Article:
There are a few things about DNA results that lead lots of people to mistaken expectations.
There's no guarantee that any particular ancestor's DNA will have reached you. Look back 10 generations, for example - the 17th century or so. In that generation, your family tree has 1,024 spots to fill. Those 1,024 people had 47,104 chromosomes. You've got 46 of them. 99.9% of that DNA didn't reach you. By some reckonings, I'm "3/8 Irish" because 3 of my 8 great-grandparents were born there, but there's no guarantee that 3/8 of my DNA came from them. The family tree fraction isn't the same as the DNA fraction.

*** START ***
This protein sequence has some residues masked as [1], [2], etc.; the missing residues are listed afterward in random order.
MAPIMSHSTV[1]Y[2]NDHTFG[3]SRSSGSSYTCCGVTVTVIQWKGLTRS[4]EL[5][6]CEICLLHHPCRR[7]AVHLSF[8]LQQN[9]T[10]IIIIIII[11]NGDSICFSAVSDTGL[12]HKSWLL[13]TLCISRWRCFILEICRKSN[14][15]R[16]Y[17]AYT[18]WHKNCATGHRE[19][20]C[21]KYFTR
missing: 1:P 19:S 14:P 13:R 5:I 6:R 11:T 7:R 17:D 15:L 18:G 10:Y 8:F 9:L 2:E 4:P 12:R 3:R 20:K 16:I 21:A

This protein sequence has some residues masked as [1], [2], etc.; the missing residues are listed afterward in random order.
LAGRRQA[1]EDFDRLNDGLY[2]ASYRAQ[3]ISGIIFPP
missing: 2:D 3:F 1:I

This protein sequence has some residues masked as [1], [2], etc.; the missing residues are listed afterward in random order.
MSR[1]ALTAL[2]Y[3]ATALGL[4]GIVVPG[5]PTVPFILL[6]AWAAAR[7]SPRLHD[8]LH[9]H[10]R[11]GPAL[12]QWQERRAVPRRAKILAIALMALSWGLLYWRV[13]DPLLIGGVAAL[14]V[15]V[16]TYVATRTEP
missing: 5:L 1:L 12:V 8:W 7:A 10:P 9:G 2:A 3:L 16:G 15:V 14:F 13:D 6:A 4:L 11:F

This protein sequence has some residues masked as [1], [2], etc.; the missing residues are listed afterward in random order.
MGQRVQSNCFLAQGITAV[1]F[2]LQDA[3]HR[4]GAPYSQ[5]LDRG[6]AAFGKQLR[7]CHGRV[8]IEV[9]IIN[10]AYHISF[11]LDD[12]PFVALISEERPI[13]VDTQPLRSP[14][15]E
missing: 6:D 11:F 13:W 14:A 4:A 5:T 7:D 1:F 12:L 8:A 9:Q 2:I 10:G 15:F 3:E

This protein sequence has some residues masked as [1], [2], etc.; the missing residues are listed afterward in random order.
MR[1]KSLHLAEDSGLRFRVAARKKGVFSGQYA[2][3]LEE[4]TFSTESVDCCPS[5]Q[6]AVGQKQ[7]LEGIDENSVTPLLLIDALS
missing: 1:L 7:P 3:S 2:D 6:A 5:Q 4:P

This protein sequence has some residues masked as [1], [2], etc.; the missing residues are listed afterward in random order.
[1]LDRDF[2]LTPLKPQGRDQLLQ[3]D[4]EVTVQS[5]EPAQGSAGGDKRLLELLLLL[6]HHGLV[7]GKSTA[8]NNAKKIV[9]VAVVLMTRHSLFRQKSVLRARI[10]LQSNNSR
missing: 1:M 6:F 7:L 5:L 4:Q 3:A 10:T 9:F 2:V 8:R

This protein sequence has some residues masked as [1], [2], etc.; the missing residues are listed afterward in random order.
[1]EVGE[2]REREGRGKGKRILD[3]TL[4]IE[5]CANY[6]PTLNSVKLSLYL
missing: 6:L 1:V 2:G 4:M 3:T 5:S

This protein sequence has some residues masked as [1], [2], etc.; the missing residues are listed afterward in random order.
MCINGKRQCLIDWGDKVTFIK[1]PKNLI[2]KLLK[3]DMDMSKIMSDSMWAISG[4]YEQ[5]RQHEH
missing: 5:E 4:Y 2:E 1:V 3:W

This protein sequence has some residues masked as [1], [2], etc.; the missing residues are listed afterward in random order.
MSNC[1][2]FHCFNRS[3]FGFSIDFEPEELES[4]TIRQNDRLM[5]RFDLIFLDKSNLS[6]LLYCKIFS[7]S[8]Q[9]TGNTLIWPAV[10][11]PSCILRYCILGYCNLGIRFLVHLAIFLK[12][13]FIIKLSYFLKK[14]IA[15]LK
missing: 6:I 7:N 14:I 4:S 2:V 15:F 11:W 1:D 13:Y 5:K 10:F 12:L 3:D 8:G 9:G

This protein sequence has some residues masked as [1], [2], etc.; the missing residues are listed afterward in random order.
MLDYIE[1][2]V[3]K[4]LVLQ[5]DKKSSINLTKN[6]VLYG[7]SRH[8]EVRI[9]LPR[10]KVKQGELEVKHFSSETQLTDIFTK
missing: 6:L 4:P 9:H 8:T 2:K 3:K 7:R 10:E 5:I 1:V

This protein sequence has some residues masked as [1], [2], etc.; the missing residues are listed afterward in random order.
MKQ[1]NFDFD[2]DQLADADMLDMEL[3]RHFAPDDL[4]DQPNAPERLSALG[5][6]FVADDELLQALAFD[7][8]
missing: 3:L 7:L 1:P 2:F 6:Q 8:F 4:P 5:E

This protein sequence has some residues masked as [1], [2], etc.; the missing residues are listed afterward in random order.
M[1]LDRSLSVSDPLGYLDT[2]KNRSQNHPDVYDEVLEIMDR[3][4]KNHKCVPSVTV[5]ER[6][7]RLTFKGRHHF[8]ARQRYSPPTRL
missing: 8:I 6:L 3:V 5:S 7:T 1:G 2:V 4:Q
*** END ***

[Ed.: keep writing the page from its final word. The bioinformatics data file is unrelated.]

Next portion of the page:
I've got 12-14 people in my tree from 10 generations ago for whom I've got any halfway decent data. In other words, not only do I have less than 1% of that generation's DNA, I know who less than 1% of them are.
Another key point is the time frame of the DNA test. AncestryDNA says it looks back centuries or a thousand years or more. That could be 20-30 generations ago. I have very, very little info about my family tree back then. The German and Irish ancestors I know about, for example, were born about 200 years ago, but I know nothing about their ancestors from 500+ years earlier.
What it comes down to is that "surprises" in the AncestryDNA results are no surprise. The percentages haven't given me anything I can use for family research. The cousin-matching, however, has introduced me to a few cousins who are willing and able to swap info.